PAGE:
This is less a movie than a string of skits based on one concept — Martin Lawrence in a fat suit and a dress.
It’s a great concept, crossing two terrific movies: “Stakeout” and “Tootsie,” with a little bit of “Mrs. Doubtfire” and “Some Like it Hot” and “Little Red Riding Hood” thrown in.
Malcolm (Martin Lawrence) and John (Paul Giamatti) are FBI agents trying to track down Lester (Terrence Howard), a bank robber who has escaped from prison. They set up a stakeout across the street from the home of “Big Momma,” the grandmother of Lester’s former girlfriend Sherry (Nia Long). Sherry arrives just as Big Momma leaves town, so Malcolm, a master of disguise, puts on a fat suit and a flowered housedress and is there to greet Sherry and her son Trent with open arms.
It’s a promising premise. But instead of a script, we get a series of situations, strung together in a lackluster story that underuses its three talented stars. Big Momma has to deliver a baby! Big Momma kicks butt at karate class and on the basketball court! Big Momma can’t cook! Big Momma sings in church! Sherry gets scared by a thunderstorm and crawls into bed with Big Momma! Oh, and by the way, Malcolm has to struggle with his feelings for Sherri because he thinks she was Lester’s accomplice and besides, he starts off the movie explaining that a wife and family are just a distraction for a lawman.
It’s a shame, because Lawrence (who also co-produced) is one of the funniest and most talented people around, and he does marvels at times in this movie. Even under all that silicone, he is able to use his eyes and body to hilarious effect. And even under all that broad comedy, he shows us a potential for tenderness and heart so enticing that we wish for more. Nia Long, so marvelous earlier this year in “Boiler Room” has sweetness, toughness, and humor, and it is always a pleasure to see Paul Giamatti, quickly becoming a top character actor.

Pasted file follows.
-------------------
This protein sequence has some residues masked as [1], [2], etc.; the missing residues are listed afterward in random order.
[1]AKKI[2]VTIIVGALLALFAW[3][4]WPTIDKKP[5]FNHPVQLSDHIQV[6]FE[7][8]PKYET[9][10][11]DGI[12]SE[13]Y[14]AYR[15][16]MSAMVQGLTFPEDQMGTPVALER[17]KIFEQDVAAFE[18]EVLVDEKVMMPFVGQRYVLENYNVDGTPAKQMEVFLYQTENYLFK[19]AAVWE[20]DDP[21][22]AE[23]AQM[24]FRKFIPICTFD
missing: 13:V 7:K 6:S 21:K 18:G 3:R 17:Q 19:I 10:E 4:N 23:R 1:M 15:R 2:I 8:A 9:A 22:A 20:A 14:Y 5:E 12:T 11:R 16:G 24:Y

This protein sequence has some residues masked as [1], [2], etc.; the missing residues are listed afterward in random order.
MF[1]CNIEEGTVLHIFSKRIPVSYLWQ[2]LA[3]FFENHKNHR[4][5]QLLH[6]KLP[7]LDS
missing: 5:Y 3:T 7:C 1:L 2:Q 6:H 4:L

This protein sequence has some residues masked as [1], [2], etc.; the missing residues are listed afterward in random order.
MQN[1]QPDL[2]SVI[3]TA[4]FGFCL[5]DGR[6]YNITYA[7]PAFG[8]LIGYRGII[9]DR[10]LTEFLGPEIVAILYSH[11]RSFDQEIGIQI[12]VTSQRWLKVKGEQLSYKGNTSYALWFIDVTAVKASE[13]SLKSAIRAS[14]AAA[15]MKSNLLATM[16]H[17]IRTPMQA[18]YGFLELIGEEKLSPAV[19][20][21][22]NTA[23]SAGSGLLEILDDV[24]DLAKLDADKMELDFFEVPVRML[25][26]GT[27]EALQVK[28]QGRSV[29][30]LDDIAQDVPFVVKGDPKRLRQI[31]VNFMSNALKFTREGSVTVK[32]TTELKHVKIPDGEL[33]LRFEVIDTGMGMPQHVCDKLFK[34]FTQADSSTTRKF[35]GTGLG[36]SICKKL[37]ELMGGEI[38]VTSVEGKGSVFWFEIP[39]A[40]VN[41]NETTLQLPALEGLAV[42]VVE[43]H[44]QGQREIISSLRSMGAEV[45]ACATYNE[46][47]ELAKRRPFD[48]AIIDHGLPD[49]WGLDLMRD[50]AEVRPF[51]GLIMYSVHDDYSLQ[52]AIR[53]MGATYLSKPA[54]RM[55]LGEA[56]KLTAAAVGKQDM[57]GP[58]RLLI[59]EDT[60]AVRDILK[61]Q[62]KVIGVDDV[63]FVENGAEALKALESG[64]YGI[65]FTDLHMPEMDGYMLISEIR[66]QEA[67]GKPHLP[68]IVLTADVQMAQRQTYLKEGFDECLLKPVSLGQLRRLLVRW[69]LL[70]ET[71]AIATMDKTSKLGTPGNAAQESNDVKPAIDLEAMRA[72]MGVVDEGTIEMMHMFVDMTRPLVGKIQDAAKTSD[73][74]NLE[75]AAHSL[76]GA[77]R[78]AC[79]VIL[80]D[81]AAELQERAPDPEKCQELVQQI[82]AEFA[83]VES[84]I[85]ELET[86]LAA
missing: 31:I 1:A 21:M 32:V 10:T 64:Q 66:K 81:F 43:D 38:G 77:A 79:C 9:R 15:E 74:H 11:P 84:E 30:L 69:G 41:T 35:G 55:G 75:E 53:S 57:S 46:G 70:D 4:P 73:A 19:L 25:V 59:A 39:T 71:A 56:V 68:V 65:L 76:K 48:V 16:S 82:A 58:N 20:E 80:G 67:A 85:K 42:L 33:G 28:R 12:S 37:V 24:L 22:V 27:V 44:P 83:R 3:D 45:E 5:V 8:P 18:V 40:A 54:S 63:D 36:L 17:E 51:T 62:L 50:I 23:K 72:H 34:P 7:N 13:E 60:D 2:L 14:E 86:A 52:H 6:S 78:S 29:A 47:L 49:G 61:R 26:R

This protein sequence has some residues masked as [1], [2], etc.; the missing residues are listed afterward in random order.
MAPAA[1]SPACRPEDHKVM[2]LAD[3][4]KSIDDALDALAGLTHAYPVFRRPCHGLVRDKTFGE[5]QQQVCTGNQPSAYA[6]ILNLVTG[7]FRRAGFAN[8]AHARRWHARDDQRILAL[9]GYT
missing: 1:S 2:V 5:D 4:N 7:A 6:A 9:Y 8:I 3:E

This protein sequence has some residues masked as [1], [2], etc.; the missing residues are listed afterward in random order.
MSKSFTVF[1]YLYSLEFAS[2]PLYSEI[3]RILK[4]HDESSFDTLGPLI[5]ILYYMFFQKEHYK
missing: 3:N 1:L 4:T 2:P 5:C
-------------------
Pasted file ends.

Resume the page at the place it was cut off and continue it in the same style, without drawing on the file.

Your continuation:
Lawrence the producer should do better for Lawrence the performer. The script is very weak, relying heavily on bathroom humor, jokes about sexy old people, and “Big Momma’s” highly un-grandmotherly feelings for Sherri. Inconsistencies of plot and character keep the audience from connecting to the material.
Parents should know that the movie contains a lot of sexual humor and potty jokes. There is brief nudity, including the real Big Momma’s backside. Violence includes a menacing bad guy, characters in peril, fighting, and gunplay.
Families who see the movie should discuss Sherri’s mistake and how she handled it, stereotypes of the elderly, how we decide whom to trust, and the way that families support each other through bad times. The role of the church is nicely handled. Families with older children who enjoy this movie will also enjoy “Tootsie,” “Stakeout,” “Some Like It Hot,” and Lawrence’s “Blue Streak.”